I am all for progressive penalties like this. I think we should do more of it. If you have been reading this blog for a while you may remember a post I did last year about logarithmic sentencing. The premise being that punishment will be most effective if it gets progressively harsher with each additional offence. Not marginally harsher. Dramatically harsher. Make people think really hard about re-committing an offence. "Nobody should ever be the fifth or sixth victim of a criminal."

So I think this proposal is a good idea in principle, however it sort of misses the mark. Why are we going through all this effort to target people who are only slightly impaired, when the biggest risk is from people who are truly impaired?

I did some internet searches for news stories of incidences where people have died because of drunk drivers. It is not comprehensive or scientific, but nor did I cherry pick stories. I simply started at the first story and went down the list, noting the descriptions of the drivers:


"more than double the legal limit" -source-

"high-speed car crash" "her blood-alcohol level ranged between .128 and .153" "the car was travelling at 148 km/h .. on a stretch of road with an 80 km/h speed limit" -source-

"speeding north" "ran a red light" "blood-alcohol content was at least .159" -source-

"clearly highly intoxicated" -source-

"had two and a half times the legal level of alcohol in his body" -source-

"possibly during a drag race" "more than twice the legal limit of .08" -source-

"blood alcohol level was .137, or almost twice the legal limit, when he ran a red light" -source-

"a blood alcohol level of 0.139 and was travelling at 130km/h in an 80km/h zone" -source-

".189 blood alcohol content" "allegedly tore through downtown" -source-

... and my favourite:

"suffers from nerve condition Carcot-Maire-Tooth disease - got behind the wheel of his motability car despite having earlier been denied more alcohol in a pub because he was too drunk. The drug addict, who was almost three times the drink drive limit, then sped out of Montrose" -source-


You may have noticed that none of them say "blood alcohol level of 0.05 and driving the speed limit." They all were either highly intoxicated, or speeding, or both.

Here's what I think we should do: 0.08 should be the limit for a criminal DUI offence as it is currently. However the punishment for the offence should be much greater if:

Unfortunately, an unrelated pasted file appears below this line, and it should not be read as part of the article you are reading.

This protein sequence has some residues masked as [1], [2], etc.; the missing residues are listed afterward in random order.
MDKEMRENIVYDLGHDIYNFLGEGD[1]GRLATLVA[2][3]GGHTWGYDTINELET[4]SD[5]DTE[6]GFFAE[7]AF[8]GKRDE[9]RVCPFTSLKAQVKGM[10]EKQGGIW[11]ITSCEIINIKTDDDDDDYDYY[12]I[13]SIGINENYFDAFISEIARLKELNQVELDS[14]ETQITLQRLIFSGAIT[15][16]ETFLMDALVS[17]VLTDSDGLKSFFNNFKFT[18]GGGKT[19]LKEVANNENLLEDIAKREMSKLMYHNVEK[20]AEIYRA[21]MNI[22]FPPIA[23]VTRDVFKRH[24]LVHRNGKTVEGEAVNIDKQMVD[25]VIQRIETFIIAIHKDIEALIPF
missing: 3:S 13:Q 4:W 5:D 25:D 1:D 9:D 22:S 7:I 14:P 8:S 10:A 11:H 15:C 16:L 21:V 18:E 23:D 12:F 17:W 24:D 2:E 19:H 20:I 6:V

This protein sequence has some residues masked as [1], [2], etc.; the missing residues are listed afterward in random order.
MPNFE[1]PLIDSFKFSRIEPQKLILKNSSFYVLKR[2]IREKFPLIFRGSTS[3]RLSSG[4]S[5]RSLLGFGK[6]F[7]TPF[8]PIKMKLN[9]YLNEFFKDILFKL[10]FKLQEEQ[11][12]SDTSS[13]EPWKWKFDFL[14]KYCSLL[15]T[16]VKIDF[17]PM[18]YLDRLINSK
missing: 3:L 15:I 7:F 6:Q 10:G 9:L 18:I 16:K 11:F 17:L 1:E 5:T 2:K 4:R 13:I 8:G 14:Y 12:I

a) you are at twice the legal limit or more.
b) speeding while impaired, or
c) texting or talking on a cell phone while impaired.

... because it's those combinations of risk factors that is really the biggest risk. Maybe you've been drinking, but if you're driving below the speed limit and stopping at the red lights and obeying all of the rules of the road it is unlikely that you will get in an accident. It is when you're so impaired that you cannot do those things, or when you amplify your impairment with other risk factors, that you really become a menace.

Your average person who has had a couple of beers after the game is not a particularly serious threat if he's paying attention to what he's doing on the road. And after all, we as a society tolerate a certain level of impairment. We have to, otherwise almost nobody would be allowed to drive. People drive when they are tired or stressed, when they have noisy kids in the back seat, when they're drinking a venti steamer from Starbucks, when they're wearing Crocs -- all of it legal and all of it impairing your ability to drive. We even allow people to drive while talking on a hands-free cell phone, which, as I've pointed out before, is just as dangerous as criminal drinking and driving (0.08+) according to countless studies (and the Myth Busters).

On occasion, we even encourage people to drive with serious impairments. Who hasn't seen a story on TV about some poor sap who lost both his arms and the left half of his brain in a tragic cooking accident, but can still lead a "normal" life by driving around in a specially modified van. We're supposed to feel good about this. I don't know about you, but I would rather share the road with an able-bodied person who has a b.a.c. of 0.06, than a mentally handicapped person driving a van with his mouth.

I started writing this almost three weeks ago and filed it away for a while, but finally decided to finish it off even though it will probably mean that I will never get friended by MADD on Facebook. I'm just trying to make the world a better place. Is that so wrong?

Tuesday 14 December 2010

St. Joseph wind farm